During Terrarn, the virtue of justice is demonstrated to Iustus most keenly. Virtori followers flock en masse to their ministers to confess. So, too, will they make a point of apologizing to those they may have hurt or put too heavy a burden on. Scribes are often kept quite busy during this time with the flurry of hand-written cards and notes needed to commemorate this mass atonement. Lastly, it is considered one's holy duty to pay back any debt one might have accrued previously. Ending the month with a clean slate across all facets of life is how Iustus is honored best.
In the second to last month, Monarn, an interesting change of pace. This is a month of temperence to give worship to Modestos. No drink is imbibed during this month by even the least devout followers. Self-restraint is key so Virtorians will often take a vow of silence during this month as well. At the very least, it is expected that one will mind one's own business to demonstrate their worthiness to Modestos and receive her blessing.
Lastly, during the month of Lunai, Virtorians pay homage to Harbos with acts of charity. The month is a joyous one and culminates in gift giving among friends and family, as well as giving forgiveness throughout the community. This includes forgiveness of prior tresspasses and debts between members of the settlement. This forgiveness sometimes extends to taxes, tithes, or minor criminal transgressions in small towns, but larger cities can't afford to halt the great machine and the church tends to look the other way.
Accompanying everything is colorful decoration and revelry. In all months, except Monarn, these celebrations are raucous and lively at all hours. The idea being that the louder they celebrate and demonstrate, the more the Virtues will be able to hear them. During Monarn, the party doesn't stop but it is held in silence and with restraint. Underground Hrothi settlements will petition to be loaned an illuminated manuscript from the archives so they can lecture on one of the parables or accounts of virtue from the earliest times. Predominantly Neran settlements like to hold games and competitions in line with the monthly observances that often end in moral lessons.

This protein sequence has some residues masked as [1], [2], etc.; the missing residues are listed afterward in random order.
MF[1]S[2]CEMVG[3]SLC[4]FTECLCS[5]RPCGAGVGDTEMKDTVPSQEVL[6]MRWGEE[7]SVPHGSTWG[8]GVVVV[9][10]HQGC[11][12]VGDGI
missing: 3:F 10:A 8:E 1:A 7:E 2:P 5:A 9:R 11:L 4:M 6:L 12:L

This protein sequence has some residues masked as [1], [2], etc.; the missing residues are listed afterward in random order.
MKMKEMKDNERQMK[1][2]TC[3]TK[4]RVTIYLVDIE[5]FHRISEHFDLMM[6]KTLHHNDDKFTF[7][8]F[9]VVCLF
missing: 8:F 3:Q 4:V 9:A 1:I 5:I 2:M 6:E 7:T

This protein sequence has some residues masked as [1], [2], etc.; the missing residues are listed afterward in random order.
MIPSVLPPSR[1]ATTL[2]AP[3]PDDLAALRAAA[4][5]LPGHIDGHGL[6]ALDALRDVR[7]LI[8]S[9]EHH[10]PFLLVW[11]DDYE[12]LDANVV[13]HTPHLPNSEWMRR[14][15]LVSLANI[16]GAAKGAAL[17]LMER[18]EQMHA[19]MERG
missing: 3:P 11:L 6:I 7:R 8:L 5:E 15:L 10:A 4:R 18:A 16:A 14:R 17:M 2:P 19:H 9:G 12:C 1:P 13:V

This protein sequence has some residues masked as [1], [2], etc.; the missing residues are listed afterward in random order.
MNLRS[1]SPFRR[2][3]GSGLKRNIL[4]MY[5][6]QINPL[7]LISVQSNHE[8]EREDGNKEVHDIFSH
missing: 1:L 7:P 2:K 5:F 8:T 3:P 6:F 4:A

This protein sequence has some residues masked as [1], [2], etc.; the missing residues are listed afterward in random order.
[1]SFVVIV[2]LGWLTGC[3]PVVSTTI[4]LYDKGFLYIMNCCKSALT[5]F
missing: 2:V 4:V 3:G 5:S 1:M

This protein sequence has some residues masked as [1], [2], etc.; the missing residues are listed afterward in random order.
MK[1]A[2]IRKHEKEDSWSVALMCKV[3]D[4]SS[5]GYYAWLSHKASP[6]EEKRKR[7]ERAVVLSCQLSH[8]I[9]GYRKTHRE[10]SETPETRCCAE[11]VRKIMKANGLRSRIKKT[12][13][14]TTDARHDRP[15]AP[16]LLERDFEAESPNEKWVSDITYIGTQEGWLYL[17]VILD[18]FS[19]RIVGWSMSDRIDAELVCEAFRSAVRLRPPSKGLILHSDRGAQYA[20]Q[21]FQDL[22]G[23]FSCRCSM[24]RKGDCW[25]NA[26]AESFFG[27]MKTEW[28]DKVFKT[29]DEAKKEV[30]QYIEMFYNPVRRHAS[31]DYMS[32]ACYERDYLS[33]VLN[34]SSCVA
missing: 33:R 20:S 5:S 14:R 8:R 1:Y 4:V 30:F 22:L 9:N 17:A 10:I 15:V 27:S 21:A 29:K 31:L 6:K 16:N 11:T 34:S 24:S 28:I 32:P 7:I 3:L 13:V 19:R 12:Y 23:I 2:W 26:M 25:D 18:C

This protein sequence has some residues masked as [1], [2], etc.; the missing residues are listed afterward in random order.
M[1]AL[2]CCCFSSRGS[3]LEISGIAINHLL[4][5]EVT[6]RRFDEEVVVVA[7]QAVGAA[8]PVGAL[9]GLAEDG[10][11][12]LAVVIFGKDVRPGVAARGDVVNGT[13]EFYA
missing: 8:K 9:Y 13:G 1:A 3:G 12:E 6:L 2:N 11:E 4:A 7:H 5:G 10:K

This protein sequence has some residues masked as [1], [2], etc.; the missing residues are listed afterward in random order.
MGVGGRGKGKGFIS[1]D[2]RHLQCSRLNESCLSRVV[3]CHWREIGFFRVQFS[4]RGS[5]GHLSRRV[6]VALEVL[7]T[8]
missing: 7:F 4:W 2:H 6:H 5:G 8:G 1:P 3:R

Drasean followers of Al'tifali use this period to celebrate life in all its forms: sowing seeds and cultivating their lands, giving offerings and reverence to animals (wild or tame), encouraging new love and offspring in their people, and passing down stories or commemorating notable people or events. It is a time to feast and revel in the sensation of living so there are many potlucks, weddings, and rituals to attend!
For even the least devout, each day begins with a prayer to the Two-Fold Queen to ask for Her blessing. Each night the tifa pray to beg Her forgiveness. Drasean tifa wish to improve their souls so that, when they return to Her embrace at last, the soul will be in better condition than when She lent it - the Ledger will be in the black so that She has no barriers to her Work. Children born during this time are considered blessed and will be expected to pay back the Queen for her generosity twofold during their lifetimes. Many of these blessed children find their way into the tifa clergy or community governance roles in later years in order to pay back their debt.
This is thought to be a good time to begin new things so many Dras will go on a journey to somewhere they've never been, learn a new trade, make new friends, or enter into business contracts. Settlements are often a flurry of activity as each citizen tries to seek something new, preferring things that will benefit the community.